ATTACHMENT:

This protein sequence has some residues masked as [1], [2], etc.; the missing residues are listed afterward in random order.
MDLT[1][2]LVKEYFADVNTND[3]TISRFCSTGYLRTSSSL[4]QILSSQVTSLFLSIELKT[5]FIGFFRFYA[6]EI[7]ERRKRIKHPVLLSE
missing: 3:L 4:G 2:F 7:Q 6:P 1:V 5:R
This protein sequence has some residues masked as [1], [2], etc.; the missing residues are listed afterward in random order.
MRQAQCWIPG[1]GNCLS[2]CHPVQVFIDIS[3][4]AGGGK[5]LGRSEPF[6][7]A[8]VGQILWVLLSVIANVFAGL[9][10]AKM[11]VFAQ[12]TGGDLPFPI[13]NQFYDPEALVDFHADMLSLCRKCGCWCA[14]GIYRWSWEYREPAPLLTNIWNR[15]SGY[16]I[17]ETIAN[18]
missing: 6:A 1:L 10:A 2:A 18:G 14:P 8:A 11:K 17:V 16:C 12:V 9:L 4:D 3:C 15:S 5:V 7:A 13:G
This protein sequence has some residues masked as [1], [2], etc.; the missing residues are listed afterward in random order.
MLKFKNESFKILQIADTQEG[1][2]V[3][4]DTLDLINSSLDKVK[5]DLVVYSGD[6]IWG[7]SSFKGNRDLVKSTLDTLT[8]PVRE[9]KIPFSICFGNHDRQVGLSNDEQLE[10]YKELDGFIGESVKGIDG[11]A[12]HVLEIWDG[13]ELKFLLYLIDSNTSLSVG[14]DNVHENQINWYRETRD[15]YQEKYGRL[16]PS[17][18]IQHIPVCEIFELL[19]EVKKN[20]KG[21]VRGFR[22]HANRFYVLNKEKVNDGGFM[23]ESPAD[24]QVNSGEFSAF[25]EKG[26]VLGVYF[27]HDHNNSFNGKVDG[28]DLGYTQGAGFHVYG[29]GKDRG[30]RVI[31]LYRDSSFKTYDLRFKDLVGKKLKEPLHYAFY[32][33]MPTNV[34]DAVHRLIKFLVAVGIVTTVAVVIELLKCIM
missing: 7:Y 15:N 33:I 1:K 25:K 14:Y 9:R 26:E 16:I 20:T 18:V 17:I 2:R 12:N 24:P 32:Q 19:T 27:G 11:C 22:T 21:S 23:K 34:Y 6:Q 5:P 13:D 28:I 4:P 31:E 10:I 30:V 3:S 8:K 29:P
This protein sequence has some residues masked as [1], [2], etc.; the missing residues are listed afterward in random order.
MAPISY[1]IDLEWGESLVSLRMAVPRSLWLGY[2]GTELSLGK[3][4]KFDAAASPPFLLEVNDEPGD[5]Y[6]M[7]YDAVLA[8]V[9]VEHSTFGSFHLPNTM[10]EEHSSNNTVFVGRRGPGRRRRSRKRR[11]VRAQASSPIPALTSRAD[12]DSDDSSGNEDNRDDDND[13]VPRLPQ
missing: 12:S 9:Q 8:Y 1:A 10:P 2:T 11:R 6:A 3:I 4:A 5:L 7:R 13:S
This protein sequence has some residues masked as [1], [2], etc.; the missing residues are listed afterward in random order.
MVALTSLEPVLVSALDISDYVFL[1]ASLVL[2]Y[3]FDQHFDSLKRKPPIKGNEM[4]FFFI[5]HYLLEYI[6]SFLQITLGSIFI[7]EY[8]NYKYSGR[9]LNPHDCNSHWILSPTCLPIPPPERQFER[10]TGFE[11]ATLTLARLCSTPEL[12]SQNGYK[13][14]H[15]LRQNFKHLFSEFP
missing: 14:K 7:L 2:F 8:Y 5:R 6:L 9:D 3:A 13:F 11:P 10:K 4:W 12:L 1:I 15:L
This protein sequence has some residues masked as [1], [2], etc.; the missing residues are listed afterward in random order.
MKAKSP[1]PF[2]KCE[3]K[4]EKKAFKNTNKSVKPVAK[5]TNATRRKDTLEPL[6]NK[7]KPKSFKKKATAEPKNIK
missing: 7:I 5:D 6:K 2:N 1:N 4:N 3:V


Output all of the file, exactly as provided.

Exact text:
This protein sequence has some residues masked as [1], [2], etc.; the missing residues are listed afterward in random order.
MDLT[1][2]LVKEYFADVNTND[3]TISRFCSTGYLRTSSSL[4]QILSSQVTSLFLSIELKT[5]FIGFFRFYA[6]EI[7]ERRKRIKHPVLLSE
missing: 3:L 4:G 2:F 7:Q 6:P 1:V 5:R
This protein sequence has some residues masked as [1], [2], etc.; the missing residues are listed afterward in random order.
MRQAQCWIPG[1]GNCLS[2]CHPVQVFIDIS[3][4]AGGGK[5]LGRSEPF[6][7]A[8]VGQILWVLLSVIANVFAGL[9][10]AKM[11]VFAQ[12]TGGDLPFPI[13]NQFYDPEALVDFHADMLSLCRKCGCWCA[14]GIYRWSWEYREPAPLLTNIWNR[15]SGY[16]I[17]ETIAN[18]
missing: 6:A 1:L 10:A 2:A 18:G 14:P 8:A 11:K 17:V 16:C 12:V 9:L 4:D 3:C 15:S 5:V 7:A 13:G
This protein sequence has some residues masked as [1], [2], etc.; the missing residues are listed afterward in random order.
MLKFKNESFKILQIADTQEG[1][2]V[3][4]DTLDLINSSLDKVK[5]DLVVYSGD[6]IWG[7]SSFKGNRDLVKSTLDTLT[8]PVRE[9]KIPFSICFGNHDRQVGLSNDEQLE[10]YKELDGFIGESVKGIDG[11]A[12]HVLEIWDG[13]ELKFLLYLIDSNTSLSVG[14]DNVHENQINWYRETRD[15]YQEKYGRL[16]PS[17][18]IQHIPVCEIFELL[19]EVKKN[20]KG[21]VRGFR[22]HANRFYVLNKEKVNDGGFM[23]ESPAD[24]QVNSGEFSAF[25]EKG[26]VLGVYF[27]HDHNNSFNGKVDG[28]DLGYTQGAGFHVYG[29]GKDRG[30]RVI[31]LYRDSSFKTYDLRFKDLVGKKLKEPLHYAFY[32][33]MPTNV[34]DAVHRLIKFLVAVGIVTTVAVVIELLKCIM
missing: 7:Y 15:N 33:I 1:K 25:K 14:Y 9:R 26:E 16:I 20:T 18:V 17:I 2:R 12:N 24:P 32:Q 19:T 27:G 11:C 22:T 21:S 23:K 34:Y 6:Q 5:P 13:D 28:I 4:P 31:E 10:I 30:V 3:S 8:K 29:P
This protein sequence has some residues masked as [1], [2], etc.; the missing residues are listed afterward in random order.
MAPISY[1]IDLEWGESLVSLRMAVPRSLWLGY[2]GTELSLGK[3][4]KFDAAASPPFLLEVNDEPGD[5]Y[6]M[7]YDAVLA[8]V[9]VEHSTFGSFHLPNTM[10]EEHSSNNTVFVGRRGPGRRRRSRKRR[11]VRAQASSPIPALTSRAD[12]DSDDSSGNEDNRDDDND[13]VPRLPQ
missing: 12:S 9:Q 8:Y 1:A 10:P 2:T 11:R 6:A 3:I 4:A 5:L 7:R 13:S
This protein sequence has some residues masked as [1], [2], etc.; the missing residues are listed afterward in random order.
MVALTSLEPVLVSALDISDYVFL[1]ASLVL[2]Y[3]FDQHFDSLKRKPPIKGNEM[4]FFFI[5]HYLLEYI[6]SFLQITLGSIFI[7]EY[8]NYKYSGR[9]LNPHDCNSHWILSPTCLPIPPPERQFER[10]TGFE[11]ATLTLARLCSTPEL[12]SQNGYK[13][14]H[15]LRQNFKHLFSEFP
missing: 14:K 7:L 2:F 8:Y 5:R 6:L 9:D 3:A 13:F 11:P 10:K 4:W 12:L 1:I 15:L
This protein sequence has some residues masked as [1], [2], etc.; the missing residues are listed afterward in random order.
MKAKSP[1]PF[2]KCE[3]K[4]EKKAFKNTNKSVKPVAK[5]TNATRRKDTLEPL[6]NK[7]KPKSFKKKATAEPKNIK
missing: 7:I 5:D 6:K 2:N 1:N 4:N 3:V